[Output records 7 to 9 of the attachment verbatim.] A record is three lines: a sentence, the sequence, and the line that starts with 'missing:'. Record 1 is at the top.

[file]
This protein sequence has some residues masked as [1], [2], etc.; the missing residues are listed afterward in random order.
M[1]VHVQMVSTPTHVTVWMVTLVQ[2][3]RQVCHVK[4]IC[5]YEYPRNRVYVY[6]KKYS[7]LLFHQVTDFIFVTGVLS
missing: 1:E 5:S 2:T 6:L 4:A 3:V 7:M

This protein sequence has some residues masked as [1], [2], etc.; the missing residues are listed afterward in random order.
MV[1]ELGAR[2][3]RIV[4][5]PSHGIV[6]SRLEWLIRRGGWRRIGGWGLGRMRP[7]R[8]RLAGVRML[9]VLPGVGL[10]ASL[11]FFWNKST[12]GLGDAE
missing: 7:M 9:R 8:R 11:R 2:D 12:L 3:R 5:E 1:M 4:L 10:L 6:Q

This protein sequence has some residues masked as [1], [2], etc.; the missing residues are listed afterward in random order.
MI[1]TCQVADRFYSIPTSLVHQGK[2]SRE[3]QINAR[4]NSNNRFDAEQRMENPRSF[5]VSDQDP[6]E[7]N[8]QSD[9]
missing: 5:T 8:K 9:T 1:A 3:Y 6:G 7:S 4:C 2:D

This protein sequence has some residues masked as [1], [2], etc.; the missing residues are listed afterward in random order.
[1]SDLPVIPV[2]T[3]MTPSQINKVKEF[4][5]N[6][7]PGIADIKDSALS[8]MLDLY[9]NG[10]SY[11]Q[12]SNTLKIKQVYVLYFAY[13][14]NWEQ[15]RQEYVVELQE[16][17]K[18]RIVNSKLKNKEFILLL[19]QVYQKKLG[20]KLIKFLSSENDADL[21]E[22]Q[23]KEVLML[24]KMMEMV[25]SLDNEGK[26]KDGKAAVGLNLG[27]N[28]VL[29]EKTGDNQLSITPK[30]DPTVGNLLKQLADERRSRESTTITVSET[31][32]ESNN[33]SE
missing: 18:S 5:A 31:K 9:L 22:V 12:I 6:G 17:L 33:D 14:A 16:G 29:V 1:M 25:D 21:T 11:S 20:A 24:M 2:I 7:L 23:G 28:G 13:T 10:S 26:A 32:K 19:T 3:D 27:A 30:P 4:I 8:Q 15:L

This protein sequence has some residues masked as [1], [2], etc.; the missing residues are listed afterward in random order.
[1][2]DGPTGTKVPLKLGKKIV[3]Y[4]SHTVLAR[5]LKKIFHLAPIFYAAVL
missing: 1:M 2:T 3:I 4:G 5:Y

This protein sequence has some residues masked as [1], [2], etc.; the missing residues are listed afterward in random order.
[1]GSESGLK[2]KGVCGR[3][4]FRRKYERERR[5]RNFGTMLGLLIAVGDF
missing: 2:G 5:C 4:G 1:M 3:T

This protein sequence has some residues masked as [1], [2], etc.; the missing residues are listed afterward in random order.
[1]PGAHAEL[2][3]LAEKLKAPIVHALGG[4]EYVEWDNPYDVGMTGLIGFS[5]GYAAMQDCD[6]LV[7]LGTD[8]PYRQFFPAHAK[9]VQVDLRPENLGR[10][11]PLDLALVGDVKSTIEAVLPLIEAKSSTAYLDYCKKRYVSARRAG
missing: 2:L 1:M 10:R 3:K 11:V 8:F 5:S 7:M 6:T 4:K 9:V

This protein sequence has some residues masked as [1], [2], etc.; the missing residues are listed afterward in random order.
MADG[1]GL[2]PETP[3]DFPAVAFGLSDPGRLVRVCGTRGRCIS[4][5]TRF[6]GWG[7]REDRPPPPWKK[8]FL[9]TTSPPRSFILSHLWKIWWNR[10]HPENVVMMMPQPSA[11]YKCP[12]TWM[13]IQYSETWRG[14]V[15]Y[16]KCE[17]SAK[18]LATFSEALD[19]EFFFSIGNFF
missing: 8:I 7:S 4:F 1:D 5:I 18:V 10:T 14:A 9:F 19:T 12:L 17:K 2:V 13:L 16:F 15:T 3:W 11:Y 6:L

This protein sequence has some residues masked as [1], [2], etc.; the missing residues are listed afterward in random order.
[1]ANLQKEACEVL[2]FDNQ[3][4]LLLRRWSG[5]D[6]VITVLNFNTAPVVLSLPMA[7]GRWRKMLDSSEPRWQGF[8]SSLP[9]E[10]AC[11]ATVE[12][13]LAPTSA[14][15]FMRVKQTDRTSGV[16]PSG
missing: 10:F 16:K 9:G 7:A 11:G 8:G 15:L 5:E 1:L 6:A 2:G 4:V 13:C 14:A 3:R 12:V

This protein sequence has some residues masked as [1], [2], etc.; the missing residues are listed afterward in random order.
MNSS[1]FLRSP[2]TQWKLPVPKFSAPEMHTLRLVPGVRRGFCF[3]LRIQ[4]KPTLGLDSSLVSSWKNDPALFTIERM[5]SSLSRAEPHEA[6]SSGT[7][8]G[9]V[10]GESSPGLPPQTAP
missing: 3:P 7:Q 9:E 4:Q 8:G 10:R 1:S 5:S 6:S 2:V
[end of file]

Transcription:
This protein sequence has some residues masked as [1], [2], etc.; the missing residues are listed afterward in random order.
[1]PGAHAEL[2][3]LAEKLKAPIVHALGG[4]EYVEWDNPYDVGMTGLIGFS[5]GYAAMQDCD[6]LV[7]LGTD[8]PYRQFFPAHAK[9]VQVDLRPENLGR[10][11]PLDLALVGDVKSTIEAVLPLIEAKSSTAYLDYCKKRYVSARRAG
missing: 2:L 1:M 10:R 3:K 11:V 8:F 5:S 7:M 6:T 4:K 9:V

This protein sequence has some residues masked as [1], [2], etc.; the missing residues are listed afterward in random order.
MADG[1]GL[2]PETP[3]DFPAVAFGLSDPGRLVRVCGTRGRCIS[4][5]TRF[6]GWG[7]REDRPPPPWKK[8]FL[9]TTSPPRSFILSHLWKIWWNR[10]HPENVVMMMPQPSA[11]YKCP[12]TWM[13]IQYSETWRG[14]V[15]Y[16]KCE[17]SAK[18]LATFSEALD[19]EFFFSIGNFF
missing: 8:I 7:S 4:F 1:D 5:I 18:V 10:T 14:A 9:F 19:T 12:L 17:K 2:V 13:L 16:F 15:T 3:W 11:Y 6:L

This protein sequence has some residues masked as [1], [2], etc.; the missing residues are listed afterward in random order.
[1]ANLQKEACEVL[2]FDNQ[3][4]LLLRRWSG[5]D[6]VITVLNFNTAPVVLSLPMA[7]GRWRKMLDSSEPRWQGF[8]SSLP[9]E[10]AC[11]ATVE[12][13]LAPTSA[14][15]FMRVKQTDRTSGV[16]PSG
missing: 10:F 16:K 9:G 7:A 11:G 8:G 15:L 5:E 1:L 6:A 2:G 4:V 13:C 14:A 3:R 12:V